Reddick’s fondness for Star Trek is tied to his racing career. Before he made it to NASCAR, he raced on dirt tracks. His downtime was spent on Netflix.

“I’ve been able to pretty much watch everything,” Reddick says. “That’s how I got caught up and watched it. I would travel on the road dirt racing or whatever. I would sit on Netflix and watch all of the series, kind of in the order they’re supposed to come out. There was about a year straight … that’s all I watched when I was at the house.”

Even with his love of Trek – he has a Star Fleet insignia Pop Socket on the back of his phone – he couldn’t bring himself to pull the phaser trigger on naming his son after the jazz-loving Commander Riker.

“I don’t know, I’m worried people are going to pick on me for naming my son after a Star Trek character,” Reddick admits. “As crazy as it sounds, it was one of the reasons I didn’t like the name Ryker, because I watched Star Trek so much.”

Ryker Reddick is a strong name. It’s not too late to make the change.

“I can’t now, because I’m just so headstrong,” Reddick says. “I just like the name Beau better.”

That said, Reddick isn’t just a fan of old Star Trek. He watches the series Star Trek: Discovery that debuted in 2017.

Oh, and he’ll get his Picard fix early next year. Patrick Stewart returns in the CBS All Access series Picard to play the character he last portrayed in the 2002 movie Star Trek: Nemesis.

“(Alexa) made fun of me for being so excited about it,” Reddick says. “She said I was like, ‘fangirling.'”

NBC Sports Power Rankings: Kyle Busch ends the season No. 1

1 Comment

The 2019 season is over and Kyle Busch is the NASCAR Cup champion. And not surprisingly, the younger Busch brother also ends the season as No. 1 in this week’s Power Rankings.

Busch received 39 of 40 possible points to take the No. 1 spot, followed by the other three Championship 4 contenders: Martin Truex Jr. (35 points), and Denny Hamlin and Kevin Harvick (tied for third place with 28 points each).

The biggest surprises in this week’s standings were Xfinity Series champ Tyler Reddick in fifth and Gander Outdoors Truck Series champ Matt Crafton in sixth.

Here’s this week’s Power Rankings:

1. Kyle Busch (39 points): Finally gets that second title. Last week: Second.

2. Martin Truex Jr. (35 points): Inexcusable pit mistake left him as the championship runner-up for the second year in a row. Last week: Fourth.

(tie) 3. Denny Hamlin (28 points): Came so close to his first championship, only to be fall short yet again. Could this be the closest he’ll get? Last week: First.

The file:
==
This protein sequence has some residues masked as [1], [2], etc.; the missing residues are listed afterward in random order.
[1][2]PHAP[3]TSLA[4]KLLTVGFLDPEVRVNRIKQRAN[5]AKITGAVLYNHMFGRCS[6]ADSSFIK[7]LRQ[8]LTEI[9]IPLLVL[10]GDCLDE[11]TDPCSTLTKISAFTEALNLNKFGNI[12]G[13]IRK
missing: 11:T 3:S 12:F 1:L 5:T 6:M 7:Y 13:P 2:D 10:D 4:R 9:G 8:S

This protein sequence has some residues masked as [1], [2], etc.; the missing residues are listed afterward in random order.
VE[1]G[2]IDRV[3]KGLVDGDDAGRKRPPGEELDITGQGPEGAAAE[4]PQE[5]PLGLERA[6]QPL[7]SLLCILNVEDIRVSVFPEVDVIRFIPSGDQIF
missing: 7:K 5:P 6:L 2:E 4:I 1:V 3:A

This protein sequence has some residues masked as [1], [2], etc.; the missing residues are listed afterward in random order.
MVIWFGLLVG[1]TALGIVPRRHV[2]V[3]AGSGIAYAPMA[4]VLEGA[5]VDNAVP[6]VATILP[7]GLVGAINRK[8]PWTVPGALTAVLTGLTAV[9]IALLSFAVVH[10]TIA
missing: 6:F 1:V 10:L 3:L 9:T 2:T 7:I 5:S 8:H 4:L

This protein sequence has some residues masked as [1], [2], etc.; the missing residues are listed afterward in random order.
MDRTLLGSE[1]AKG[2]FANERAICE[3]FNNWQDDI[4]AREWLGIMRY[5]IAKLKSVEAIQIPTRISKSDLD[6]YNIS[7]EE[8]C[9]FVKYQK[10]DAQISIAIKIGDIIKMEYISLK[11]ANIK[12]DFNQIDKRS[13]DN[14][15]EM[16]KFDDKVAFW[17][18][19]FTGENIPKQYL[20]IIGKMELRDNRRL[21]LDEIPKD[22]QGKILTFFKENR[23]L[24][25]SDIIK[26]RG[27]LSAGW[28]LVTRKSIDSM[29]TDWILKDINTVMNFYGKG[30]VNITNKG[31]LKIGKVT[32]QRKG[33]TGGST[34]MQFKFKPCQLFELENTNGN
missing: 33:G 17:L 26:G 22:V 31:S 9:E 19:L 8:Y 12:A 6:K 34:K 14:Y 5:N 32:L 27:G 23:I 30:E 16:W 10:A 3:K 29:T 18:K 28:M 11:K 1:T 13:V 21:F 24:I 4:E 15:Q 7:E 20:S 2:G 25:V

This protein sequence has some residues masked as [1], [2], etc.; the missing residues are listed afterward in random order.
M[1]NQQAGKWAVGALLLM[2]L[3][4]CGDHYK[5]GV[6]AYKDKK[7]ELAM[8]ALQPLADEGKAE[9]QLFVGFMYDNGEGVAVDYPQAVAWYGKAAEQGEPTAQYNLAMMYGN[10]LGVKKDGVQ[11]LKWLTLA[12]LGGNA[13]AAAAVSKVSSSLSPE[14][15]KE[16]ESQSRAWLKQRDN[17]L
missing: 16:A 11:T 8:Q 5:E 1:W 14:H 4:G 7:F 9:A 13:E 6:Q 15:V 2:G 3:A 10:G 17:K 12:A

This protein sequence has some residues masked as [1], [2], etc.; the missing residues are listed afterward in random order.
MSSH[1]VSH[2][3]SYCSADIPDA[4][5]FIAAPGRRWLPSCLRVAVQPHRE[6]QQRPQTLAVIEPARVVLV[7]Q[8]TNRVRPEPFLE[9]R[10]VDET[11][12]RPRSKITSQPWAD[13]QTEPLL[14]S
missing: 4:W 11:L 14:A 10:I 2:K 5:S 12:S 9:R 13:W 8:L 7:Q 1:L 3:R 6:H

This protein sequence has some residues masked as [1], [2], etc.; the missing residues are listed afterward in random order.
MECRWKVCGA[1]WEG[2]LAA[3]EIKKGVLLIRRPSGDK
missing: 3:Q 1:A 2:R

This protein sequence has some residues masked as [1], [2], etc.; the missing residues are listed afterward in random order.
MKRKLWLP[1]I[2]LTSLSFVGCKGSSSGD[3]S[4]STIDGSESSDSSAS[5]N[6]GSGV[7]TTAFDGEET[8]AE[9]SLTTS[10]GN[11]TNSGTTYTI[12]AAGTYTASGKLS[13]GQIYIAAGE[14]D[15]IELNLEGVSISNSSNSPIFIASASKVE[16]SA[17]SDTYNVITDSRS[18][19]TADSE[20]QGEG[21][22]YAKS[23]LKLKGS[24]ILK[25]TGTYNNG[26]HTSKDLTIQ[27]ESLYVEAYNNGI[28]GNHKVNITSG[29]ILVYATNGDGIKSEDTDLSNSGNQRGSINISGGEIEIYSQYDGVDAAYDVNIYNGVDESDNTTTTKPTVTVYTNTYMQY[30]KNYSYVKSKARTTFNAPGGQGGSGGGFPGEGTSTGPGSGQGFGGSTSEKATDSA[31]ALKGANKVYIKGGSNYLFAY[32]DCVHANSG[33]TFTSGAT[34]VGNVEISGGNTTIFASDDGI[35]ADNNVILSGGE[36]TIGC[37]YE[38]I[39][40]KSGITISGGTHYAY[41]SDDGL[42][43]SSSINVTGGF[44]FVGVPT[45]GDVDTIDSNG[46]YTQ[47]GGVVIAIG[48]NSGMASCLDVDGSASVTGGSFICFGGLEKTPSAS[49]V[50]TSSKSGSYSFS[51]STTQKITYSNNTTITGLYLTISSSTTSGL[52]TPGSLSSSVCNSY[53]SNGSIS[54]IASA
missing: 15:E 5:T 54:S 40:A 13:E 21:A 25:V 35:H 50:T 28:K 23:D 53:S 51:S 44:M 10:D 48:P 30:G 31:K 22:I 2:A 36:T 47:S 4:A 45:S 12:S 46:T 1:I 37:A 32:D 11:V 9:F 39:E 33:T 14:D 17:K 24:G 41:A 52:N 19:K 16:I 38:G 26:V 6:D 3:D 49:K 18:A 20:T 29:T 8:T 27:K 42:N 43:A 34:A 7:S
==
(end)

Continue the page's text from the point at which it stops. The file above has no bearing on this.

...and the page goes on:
(tie) 3. Kevin Harvick (28 points): Needed a bit more help than he got going against the Joe Gibbs Racing juggernaut. Still, a very strong season regardless. Last week: Third.

5. Tyler Reddick (18 points): It’s hard enough to win one championship, but back-to-back championships with two different teams? Last week: Unranked.

6. Matt Crafton (14 points): Wins the championship without even winning a race (in fact, his last win was more than two years ago). Thrived on his underdog status. Last week: Unranked.

7. Ryan Blaney (12 points): Finished 11th or better, including a win at Talladega, in five of the last six playoff races. Last week: Fifth.

(tie) 8. Joey Logano (11 points): Ends year with four consecutive top 10s, but he fell short in making it to the championship round and defending last year’s title. Last week: Eighth.

(tie) 8. Erik Jones (11 points): Ends season with four top 10s in last five races. That bodes well for next season. Last week: Seventh.

10. Christopher Bell (6 points): Missed his chance to add an Xfinity title to his Truck championship. Still, with eight wins, had an outstanding season. Up next: a promotion to the Cup Series. Last week: 10th.

Others receiving votes: Kyle Larson (5 points), Clint Bowyer (5 points), Cole Custer (4 points), Austin Hill (2 points), Brad Keselowski (1 point), Brett Moffitt (1 point).

Zane Smith joins GMS Racing for full-time Truck Series ride

Getty Images
Leave a comment

Zane Smith will compete full-time for GMS Racing in the Gander RV & Outdoors Truck Series next year, the team announced Tuesday.

Smith, 20, joins the team after competing part-time with JR Motorsports in the Xfinity Series this year, where his best result in 10 races was fifth twice.

He will be GMS Racing’s fourth full-time entry next year, joining Brett Moffitt, Sheldon Creed and Tyler Ankrum. Sam Mayer will compete part-time.

Smith will have veteran Kevin “Bono” Manion as his crew chief.

“When I got the offer from Mike Beam asking me to run a truck full-time for GMS Racing, I couldn’t pass up the opportunity,” Smith said in a press release. “GMS is a championship-caliber team and to be a part of an organization like theirs is a once in a lifetime opportunity. I’m looking forward to working with Manion again. He has a lot of experience and I know we will be a great team.”

Manion, who has 24 wins across all three national NASCAR series since 2003, joins GMS Racing after serving as a crew chief for DGR-Crosley in 2019, including working with Rookie of the Year Tyler Ankrum. Manion was crew chief for Smith in 2018 when he made his Truck Series debut at Gateway and finished fifth.

“I am really excited to join GMS Racing and Zane (Smith) for the 2020 season,” Manion said in a press release. “With GMS Racing’s championship caliber equipment and Chevrolet support, we have all the resources to win some races and be in the hunt for the 2020 Championship. I got the opportunity to crew chief Zane (Smith) in his first Gander Trucks start in 2018 at Gateway and we worked really well together. I’m looking forward to seeing what we can accomplish next season.”

Sponsorship and an assigned truck number for Smith will be announced at a later date.